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Faculty meet to discuss liberal arts academic future at RLA event

May 8, 2019

The Reimagining the Liberal Arts initiative has been an ongoing project in the College of Arts and Sciences throughout the 2018-2019 academic year. A few panels have been hosted, featuring current UW-River Falls students and alumni speaking on the importance of a liberal arts education after college.

The most recent event on Monday, April 29, starred faculty speaking on groups they have worked with to bring in new ideas and propositions in changing the future liberal arts curriculum.

These groups have worked under the guidelines and suggestions of the Association of American Colleges and Universities program called the Liberal Education and America’s Promise (LEAP). The groups have focused on categories such as equity, diversity, and inclusion in higher education, high impact practices, and new directions in integrative learning.

“When Dean Yohnk told me that we were going to do this I thought, ‘this is your first year on campus right’? This is a very very ambitious plan and I think it’s amazing how well it has come off,” said Provost David Travis on his thoughts of the Reimagining the Liberal Arts initiative.

“If it wasn’t for a snowstorm,” Travis continued. “Every one of our events would have happened. The event we had planned will be rescheduled for the fall as a part of a deans meeting from across the UW System.”

Each group focused on current challenges the university faces with their respective category on campus. For the group focused on equity, diversity, and inclusion in higher education, they found four distinct challenges.

These challenges provided different experiences for white students and students of color, with the campus climate showing more discrimination and bias faced for students of color while white students were commonly found to be resentful and defensive with issues of race on campus.

Other issues included overloaded work expectations, superficial approaches to diversity and inclusion as well as alumni attack and threatening to withdraw donations to the campus if certain approaches are taken to UWRF to improve the equity, diversity, and inclusion on campus.

“The group first started looking at what we are already doing here on campus course requirement wise, academic programming, and what are resources on campus that we have for working towards equity, diversity, and inclusivity,” said Doug Margolis, an assistant professor in the English department. “As we were brainstorming that list, we were like, well actually, we also could be doing stuff to promote equity, diversity, and inclusion on campus.”

“I have been here since 2002 and every year we say we have to do more for inclusivity, equity,  and diversity. The fact that every year we have to say that should be telling us something, that we’re probably not doing as good as a job as we should be,” said John Heppen, Professor and Department Chair of Geography.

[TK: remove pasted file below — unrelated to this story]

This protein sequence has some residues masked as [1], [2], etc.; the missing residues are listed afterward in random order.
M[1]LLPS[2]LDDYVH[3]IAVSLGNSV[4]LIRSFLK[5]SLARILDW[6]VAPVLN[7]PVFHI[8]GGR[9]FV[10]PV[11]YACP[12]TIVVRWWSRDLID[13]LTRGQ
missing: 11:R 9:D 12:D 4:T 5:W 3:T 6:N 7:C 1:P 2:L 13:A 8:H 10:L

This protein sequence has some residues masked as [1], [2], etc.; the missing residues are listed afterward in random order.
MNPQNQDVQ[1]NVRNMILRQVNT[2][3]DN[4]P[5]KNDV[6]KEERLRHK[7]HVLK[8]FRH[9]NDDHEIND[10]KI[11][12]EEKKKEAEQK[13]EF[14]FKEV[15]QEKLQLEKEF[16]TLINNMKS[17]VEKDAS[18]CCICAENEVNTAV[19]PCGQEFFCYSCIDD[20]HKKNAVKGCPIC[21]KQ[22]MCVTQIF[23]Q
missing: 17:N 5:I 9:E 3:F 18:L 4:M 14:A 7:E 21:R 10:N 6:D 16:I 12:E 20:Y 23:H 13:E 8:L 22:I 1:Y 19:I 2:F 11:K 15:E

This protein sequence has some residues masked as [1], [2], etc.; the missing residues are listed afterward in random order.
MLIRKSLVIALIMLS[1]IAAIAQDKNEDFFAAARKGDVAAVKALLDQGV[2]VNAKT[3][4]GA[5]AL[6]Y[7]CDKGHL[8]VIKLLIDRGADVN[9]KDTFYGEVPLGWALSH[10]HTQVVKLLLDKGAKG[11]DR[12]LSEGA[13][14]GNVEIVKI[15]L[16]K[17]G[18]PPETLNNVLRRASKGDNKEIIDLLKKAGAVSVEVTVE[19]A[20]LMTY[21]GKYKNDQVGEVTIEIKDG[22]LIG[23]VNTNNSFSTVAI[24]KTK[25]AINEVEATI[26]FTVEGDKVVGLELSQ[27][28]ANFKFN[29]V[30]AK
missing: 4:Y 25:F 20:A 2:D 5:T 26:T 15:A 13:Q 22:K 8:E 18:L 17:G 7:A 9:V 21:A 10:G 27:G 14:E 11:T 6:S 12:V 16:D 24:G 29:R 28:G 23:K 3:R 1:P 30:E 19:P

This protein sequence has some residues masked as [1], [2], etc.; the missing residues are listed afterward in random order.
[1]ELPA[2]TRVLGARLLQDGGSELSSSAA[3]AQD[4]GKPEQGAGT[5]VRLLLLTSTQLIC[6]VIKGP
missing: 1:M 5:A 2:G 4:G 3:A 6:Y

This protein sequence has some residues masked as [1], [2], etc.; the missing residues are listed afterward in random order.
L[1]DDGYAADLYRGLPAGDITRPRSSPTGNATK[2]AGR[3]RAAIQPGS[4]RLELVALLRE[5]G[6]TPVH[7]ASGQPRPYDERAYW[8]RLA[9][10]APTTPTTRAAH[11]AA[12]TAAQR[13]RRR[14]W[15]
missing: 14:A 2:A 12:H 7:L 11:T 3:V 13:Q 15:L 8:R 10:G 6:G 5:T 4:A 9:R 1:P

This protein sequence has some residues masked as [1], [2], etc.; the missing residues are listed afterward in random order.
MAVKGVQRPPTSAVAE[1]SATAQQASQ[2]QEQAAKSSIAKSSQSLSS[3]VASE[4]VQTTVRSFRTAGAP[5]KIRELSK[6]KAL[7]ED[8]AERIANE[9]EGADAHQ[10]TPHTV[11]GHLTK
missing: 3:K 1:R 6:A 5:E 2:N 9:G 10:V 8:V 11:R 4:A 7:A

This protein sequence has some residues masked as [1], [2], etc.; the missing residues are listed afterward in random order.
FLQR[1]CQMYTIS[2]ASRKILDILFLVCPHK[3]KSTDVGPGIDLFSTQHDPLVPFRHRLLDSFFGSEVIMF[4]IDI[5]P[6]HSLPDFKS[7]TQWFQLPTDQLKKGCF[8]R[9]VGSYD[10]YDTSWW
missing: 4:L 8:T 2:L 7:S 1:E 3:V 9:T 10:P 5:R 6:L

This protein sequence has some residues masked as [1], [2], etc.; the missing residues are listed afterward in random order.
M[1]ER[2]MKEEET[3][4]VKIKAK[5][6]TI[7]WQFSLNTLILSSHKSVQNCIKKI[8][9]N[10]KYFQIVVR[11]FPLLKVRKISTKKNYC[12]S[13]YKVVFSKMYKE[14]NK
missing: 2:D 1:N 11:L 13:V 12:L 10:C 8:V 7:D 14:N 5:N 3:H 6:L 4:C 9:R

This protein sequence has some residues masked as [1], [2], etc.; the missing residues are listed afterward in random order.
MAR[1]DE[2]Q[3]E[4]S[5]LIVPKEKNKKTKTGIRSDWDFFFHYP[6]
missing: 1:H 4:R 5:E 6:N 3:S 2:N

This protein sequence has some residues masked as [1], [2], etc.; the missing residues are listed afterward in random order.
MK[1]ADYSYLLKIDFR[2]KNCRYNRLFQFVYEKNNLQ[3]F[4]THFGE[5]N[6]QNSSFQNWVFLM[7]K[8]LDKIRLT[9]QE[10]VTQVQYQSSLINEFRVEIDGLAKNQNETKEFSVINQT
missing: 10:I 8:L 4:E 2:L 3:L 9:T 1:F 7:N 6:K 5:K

The group presented suggestions for how the campus faculty, staff, administration, and students could all improve with equity, diversity, and inclusion in the near future. The suggestions included motivating faculty and staff to make a more welcoming and inclusive community. Cultivating student openness to other cultures and perspectives (ethical and engaged citizens). Increase belonging for all students and develop an Offense Strategy for Handling White Nationalists and other other extreme right wing attacks on inclusivity and equity activities.

According to the Association of American Colleges and Universities, High-Impact Practices is, “the teaching and learning practices that have been widely tested and have been shown to be beneficial for college students from many backgrounds, especially historically underserved students, who often do not have equitable access to high-impact learning. These practices take many different forms, depending on learner characteristics and on institutional priorities and contexts.”

Types of high-impact practices in higher education are first-year experiences, learning communities, undergraduate research, community based-learning, internships, and a number of other practices. There are many universities affiliated with the AACU that have adopted three of these high-impact practices as essential, for UWRF, “The Big Three,” are international education, undergrad research and internships.

Integrative learning is connecting skills and knowledge from multiple sources and experiences, and applying them into practice in different settings that have diverse and contradictory points of view. Integrative learning has become more desired by business for hiring students after graduation as many believe that problems are discussed and figured out by bringing together people who have been trained in different fields.

According to findings by UWRF faculty and staff who have worked on the integrative learning committee for reimagining the liberal arts, Wisconsin is the 10th most exposed state with jobs currently performed by humans that could be replaced by machines that have already been invented down the line. Approximately 47.5 percent of jobs Wisconsinites work are at risk of being replaced by machines in some form.

The UWRF faculty and staff who have worked on the integrative learning committee have recommended that UWRF, “Review how Integrative Learning meshes with other Reimagining subgroups. Conceptualize how Reimagining fits within new Strategic Plan & Academic Plan initiatives. Make a concerted effort to identify connections between courses and to ask students to make these connections in all courses rather than a separate selection of courses.”

The initiative for reimagining the liberal arts will have its final panel featuring deans from across the UW-System during the early fall 2019 semester.